Nazirite

NAZIRITE, NAZARITE (năz'ĭ-rīt, năz'a-rīt, Heb. nāzîr; connected with nadhar, to vow, hence, people of the vow, i.e., dedicated or consecrated). An Israelite who consecrated himself or herself and took a vow of separation and self-imposed abstinence for the purpose of some special service.

I. Origin. The question whether the concept of the Nazirite was indigenous to Israel has often been asked. It would appear that the practice of separation for religious purposes is very ancient and is shared by a number of peoples. In Israel, however, it assumed unique proportions. Its regulatory laws are laid down in Num.6.1-Num.6.23. There were two different types of Naziritism, the temporary and the perpetual, of which the first type was far more common. In fact, we know of only three of the latter class: Samson, Samuel, and John the Baptist.

II. Distinguishing Traits. The three principal marks that distinguished the Nazirite were (1) a renunciation of wine and all products of the vine, including grapes; (2) prohibition of the use of the razor; and (3) avoidance of contact with a dead body. The OT nowhere explains why these three areas of prohibition were chosen as giving expression to the Nazirites' positive “separation to the Lord ” (Num.6.2), but there are some fairly obvious, even if speculative, lines of thought. Abstention from wine could point to the renunciation of earthly joys in order to find all joy in the Lord. Allowing the hair to grow must surely symbolize the dedication of personal strength and vitality to the Lord—at the end of the period of the vow the hair was shaved and cast into the fire of sacrifice (Num.6.18); not, however, the fire of the burnt offering (that is, dedication holding nothing back), but of the fellowship (or peace) offering, for he has been walking in fellowship with the Lord with all his strength all the days of the separation. The avoidance of contact with the dead symbolizes the primacy of his relationship to the Lord: no duty to mankind can take its place. It should be noted that he was not expected to withdraw from society, that is, to live a monastic type of life, nor to become a celibate. The question has been raised whether the Recabites of Jer.35.1-Jer.35.19 were included within the Nazirite classification. It appears, however, that the Recabites had more the status of a (Hebrew) nomadic group, since they were not merely forbidden to drink wine but also to refrain from owning real estate. They lived in tents (Jer.35.7, Jer.35.10).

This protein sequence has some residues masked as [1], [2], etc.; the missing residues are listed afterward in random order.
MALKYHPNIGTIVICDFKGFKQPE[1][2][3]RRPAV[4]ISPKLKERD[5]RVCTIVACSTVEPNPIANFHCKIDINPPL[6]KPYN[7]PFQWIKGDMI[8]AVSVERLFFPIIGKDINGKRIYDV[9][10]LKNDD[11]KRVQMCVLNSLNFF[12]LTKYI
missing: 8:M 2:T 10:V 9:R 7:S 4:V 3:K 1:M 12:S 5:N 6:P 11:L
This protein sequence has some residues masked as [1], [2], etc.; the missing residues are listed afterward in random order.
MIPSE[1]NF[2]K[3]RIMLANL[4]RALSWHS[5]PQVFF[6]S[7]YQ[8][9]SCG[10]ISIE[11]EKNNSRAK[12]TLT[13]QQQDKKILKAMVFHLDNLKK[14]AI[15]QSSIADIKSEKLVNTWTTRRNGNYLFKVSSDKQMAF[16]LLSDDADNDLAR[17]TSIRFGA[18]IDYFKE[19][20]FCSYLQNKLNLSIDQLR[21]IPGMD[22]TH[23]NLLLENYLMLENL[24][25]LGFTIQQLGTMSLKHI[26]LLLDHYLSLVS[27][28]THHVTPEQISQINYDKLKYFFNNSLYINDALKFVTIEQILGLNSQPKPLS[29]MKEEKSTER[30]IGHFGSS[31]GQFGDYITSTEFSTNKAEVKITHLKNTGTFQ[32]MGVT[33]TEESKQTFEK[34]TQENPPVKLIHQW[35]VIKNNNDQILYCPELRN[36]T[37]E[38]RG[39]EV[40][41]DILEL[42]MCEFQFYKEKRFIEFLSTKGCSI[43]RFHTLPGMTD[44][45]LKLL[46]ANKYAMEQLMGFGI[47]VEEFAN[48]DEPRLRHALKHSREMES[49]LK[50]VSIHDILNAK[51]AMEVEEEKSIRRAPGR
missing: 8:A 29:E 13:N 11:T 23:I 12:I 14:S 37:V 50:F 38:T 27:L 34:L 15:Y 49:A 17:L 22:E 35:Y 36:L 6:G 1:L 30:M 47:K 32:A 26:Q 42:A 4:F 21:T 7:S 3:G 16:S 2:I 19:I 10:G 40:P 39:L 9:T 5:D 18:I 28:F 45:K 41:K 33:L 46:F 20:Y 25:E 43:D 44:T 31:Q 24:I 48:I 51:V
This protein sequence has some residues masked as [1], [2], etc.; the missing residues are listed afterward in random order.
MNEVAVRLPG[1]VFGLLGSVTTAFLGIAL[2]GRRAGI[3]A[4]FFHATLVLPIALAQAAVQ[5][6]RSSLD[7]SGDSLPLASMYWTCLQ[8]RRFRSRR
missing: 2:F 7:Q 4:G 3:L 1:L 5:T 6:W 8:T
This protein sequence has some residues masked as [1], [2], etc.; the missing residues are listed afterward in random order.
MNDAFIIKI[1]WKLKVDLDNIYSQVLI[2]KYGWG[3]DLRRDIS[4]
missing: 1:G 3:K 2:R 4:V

III. Nazirites in the NT. John the Baptist, the forerunner of Christ, was a Nazirite from birth (Luke.1.15). The connection between John the Baptist and the Qumran community is rather tenuous, nor can it be proved that the men of Qumran were all Nazirites. The case of Paul and Naziritism has frequently elicited discussion. Although it cannot be established that the apostle assumed such vow, it is certain that he did assume the expenses of those who did (Acts.21.23f.). The court of Herod Agrippa supported a large number of Nazirites, according to Josephus.

IV. Reason for Assuming the Vow. The reasons for taking a Nazirite vow were numerous. A vow might be assumed by a parent before the birth of a child; by one in some sort of distress or trouble; or by a woman suspected by her husband of unfaithfulness in their marriage relationship until the suspicion could be removed. Women and slaves could take vows only if sanctioned by their husbands or masters.

The period of time for the Nazirite vow was anywhere from thirty days to a whole lifetime. During the Maccabean days, a number of Jews became Nazirites as a matter of protest against the Hellenistic practices and demands of Antiochus Epiphanes.

V. Nazirites and the Prophets. There is only one clear-cut mention of the Nazirites by the prophets. The prophet Amos (Acts.2.11-Acts.2.12) voices a complaint of the Lord against the children of Israel that he had given to Israel the prophets and the Nazirites as spiritual instructors and examples, but that the people had given wine to the Nazirites and had offered inducements to the prophets to refrain from prophesying.——JFG


NAZIRITE, NAZARITE (KJV), năz’ ə rīt, năz’a rīt (נָזִ֔יר, withheld). A member of a Heb. religious class, specially dedicated to God.

Definition

Origin.

The authorization for Nazirites appears in Numbers 6:1-21 and was divinely revealed, through Moses, shortly before Israel’s departure from Mt. Sinai in May, 1445 b.c. (Num 10:11; cf. Exod 40:17).

Votive nature.

The Nazirite concept is that of a vow (q.v.), “a special vow, the vow of a Nazirite, to separate himself to the Lord” (Num 6:2). If vows be classified as voluntary obligations, either of dedication or of abstinence (J. B. Payne, Theology of the Older Testament, 430), then the Nazirites’ situation falls primarily into the latter category.

Abstinence.


Dedication.

Yet the vine that is treated with abstinence is also, in a sense, dedicated “to the Lord” (Lev 25:4); similarly, while the vows made by a Nazirite himself were those of abstinence, the vows of another person, e.g., of a parent in committing a child to the Nazirite life, represent dedication (cf. Judg 13:5). The dedicated person could thus also speak of himself as “a Nazirite to God” (16:17).